"We live in a world of insanity..."
I know you know that I used to do drugs - way, way, back when I wished that the world could be... just... like... Woodstock. I wasn't doped up all the time of course, but I did enjoy my weekends. Fortunately for me, my very best friends became all spiritual - but not religious - and because of peer pressure - Donna and Jim dissing me for being so low class as to continue using - I stopped. Kind of. I didn't do as much, and went on 'trips' by myself. But that's another post.
This morning I was reading an article on how researchers are testing psilocybin, the hallucinogenic ingredient in 'magic mushrooms', to help patients with severe depression. The problem for researchers is the drug is illegal...
David Nutt, (I know!) president of the British Neuroscience Association and professor of neuropsychopharmacology at Imperial College London, said he had been granted an ethical green light and funding for the trial, but regulations were blocking it. "We live in a world of insanity in terms of regulating drugs," Nutt told a neuroscience conference in London on Sunday.No doubt it would work and not only be effective, but highly desirable as well ... the whole world is depressed, right? $$$. Wasn't there a novel about the use of Soma? Soma is like MDMA - yes, I experimented with that too. Ah, too bad. As if the world isn't prescription drugged up enough now?
Psilocybin - or "magic" - mushrooms grow naturally around the world and have been widely used since ancient times for religious rites and also for recreation.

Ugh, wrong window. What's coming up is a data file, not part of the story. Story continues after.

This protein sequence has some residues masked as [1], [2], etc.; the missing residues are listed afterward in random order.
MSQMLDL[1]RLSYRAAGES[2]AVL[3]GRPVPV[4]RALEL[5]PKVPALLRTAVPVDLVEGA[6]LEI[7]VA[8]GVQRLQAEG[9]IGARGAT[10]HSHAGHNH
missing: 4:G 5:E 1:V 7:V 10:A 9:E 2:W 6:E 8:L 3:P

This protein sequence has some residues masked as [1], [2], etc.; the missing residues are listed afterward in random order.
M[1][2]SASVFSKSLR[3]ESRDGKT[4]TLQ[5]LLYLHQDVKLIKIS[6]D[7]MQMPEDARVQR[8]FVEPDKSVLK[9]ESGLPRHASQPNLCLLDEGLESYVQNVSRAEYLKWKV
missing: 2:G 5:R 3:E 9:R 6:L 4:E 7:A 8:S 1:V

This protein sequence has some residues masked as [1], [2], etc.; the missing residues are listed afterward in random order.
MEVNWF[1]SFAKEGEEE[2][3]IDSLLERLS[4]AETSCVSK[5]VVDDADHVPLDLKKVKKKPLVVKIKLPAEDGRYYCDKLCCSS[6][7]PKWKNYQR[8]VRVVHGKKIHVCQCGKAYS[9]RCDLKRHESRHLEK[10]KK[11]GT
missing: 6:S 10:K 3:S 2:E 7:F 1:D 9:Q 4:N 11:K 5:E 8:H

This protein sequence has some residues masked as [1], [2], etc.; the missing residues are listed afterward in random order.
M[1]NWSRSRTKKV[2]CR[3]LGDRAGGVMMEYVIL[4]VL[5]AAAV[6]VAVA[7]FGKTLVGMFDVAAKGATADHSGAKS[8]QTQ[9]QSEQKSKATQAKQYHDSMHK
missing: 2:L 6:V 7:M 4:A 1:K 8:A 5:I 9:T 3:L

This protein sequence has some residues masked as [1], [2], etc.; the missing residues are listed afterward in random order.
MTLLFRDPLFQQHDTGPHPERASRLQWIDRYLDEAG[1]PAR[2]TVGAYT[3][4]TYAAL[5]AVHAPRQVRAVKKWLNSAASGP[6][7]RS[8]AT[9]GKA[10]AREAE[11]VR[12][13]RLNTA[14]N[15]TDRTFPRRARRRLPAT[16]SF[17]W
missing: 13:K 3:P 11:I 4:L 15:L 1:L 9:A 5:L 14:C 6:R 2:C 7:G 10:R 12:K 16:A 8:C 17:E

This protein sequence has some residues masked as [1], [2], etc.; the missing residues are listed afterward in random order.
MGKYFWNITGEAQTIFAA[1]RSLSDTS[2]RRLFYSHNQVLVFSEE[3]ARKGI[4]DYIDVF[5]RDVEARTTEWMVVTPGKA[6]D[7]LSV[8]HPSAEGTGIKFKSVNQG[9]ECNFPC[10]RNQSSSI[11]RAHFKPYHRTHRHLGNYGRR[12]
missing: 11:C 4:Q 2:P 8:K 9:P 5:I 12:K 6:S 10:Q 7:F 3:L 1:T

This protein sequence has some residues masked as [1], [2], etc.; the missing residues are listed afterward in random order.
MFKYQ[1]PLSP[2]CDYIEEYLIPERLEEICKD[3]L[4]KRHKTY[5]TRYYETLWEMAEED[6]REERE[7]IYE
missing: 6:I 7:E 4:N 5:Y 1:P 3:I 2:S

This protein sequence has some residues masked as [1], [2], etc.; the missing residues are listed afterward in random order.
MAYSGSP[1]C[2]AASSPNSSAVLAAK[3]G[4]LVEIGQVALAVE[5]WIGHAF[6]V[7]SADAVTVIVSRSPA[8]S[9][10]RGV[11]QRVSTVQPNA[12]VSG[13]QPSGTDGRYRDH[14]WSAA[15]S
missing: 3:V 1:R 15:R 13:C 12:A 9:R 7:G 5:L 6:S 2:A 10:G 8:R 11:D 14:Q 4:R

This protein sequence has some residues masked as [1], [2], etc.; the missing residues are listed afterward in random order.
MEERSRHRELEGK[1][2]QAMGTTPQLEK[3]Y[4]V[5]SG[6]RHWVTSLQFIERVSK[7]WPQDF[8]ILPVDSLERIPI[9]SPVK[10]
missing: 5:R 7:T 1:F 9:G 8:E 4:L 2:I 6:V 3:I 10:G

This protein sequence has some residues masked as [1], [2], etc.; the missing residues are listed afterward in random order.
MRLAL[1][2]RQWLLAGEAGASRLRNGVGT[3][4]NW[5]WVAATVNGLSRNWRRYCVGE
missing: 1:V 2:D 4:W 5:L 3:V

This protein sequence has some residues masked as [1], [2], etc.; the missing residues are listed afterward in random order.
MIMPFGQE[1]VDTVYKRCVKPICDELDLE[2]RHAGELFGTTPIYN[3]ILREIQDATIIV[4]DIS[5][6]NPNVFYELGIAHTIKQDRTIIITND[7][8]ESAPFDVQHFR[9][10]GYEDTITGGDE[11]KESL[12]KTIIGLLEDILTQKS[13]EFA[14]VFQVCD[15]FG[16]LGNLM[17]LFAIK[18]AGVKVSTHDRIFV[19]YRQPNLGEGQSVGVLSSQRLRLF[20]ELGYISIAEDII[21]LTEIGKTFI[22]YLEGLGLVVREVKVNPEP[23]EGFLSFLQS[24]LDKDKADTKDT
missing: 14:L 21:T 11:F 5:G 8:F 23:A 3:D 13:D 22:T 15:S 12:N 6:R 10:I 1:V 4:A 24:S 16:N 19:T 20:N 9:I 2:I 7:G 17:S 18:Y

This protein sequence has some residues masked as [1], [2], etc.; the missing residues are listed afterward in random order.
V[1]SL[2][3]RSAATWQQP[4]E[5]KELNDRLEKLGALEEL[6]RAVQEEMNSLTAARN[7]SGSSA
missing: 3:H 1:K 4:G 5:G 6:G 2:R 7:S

Researchers in the United States have seen positive results in trials using MDMA, a pure form of the party drug ecstasy, in treating post-traumatic stress disorder.
"What we are trying to do is to tap into the reservoir of under-researched illegal drugs to see if we can find new and beneficial uses for them in people whose lives are often severely affected by illnesses such as depression," - Nutt said. - Read more here.
My recreational use is decades past - I don't want drugs in my life. Thanks be to God. Years ago a priest once suggested one of the reasons my conversion experience may have been so extraordinary was that Our Lord needed to overcome the effects of the drugs. He laughed when he said it, but only God knows. God's love is so much greater, deeper, and lasting than anything we can do to ourselves. And no, I was never in treatment - not that it's a bad thing, but my conversion was instantaneous, and I experienced no withdrawal from the drugs or alcohol. Praise God.
Praise His Divine Mercy!
Song for this post here.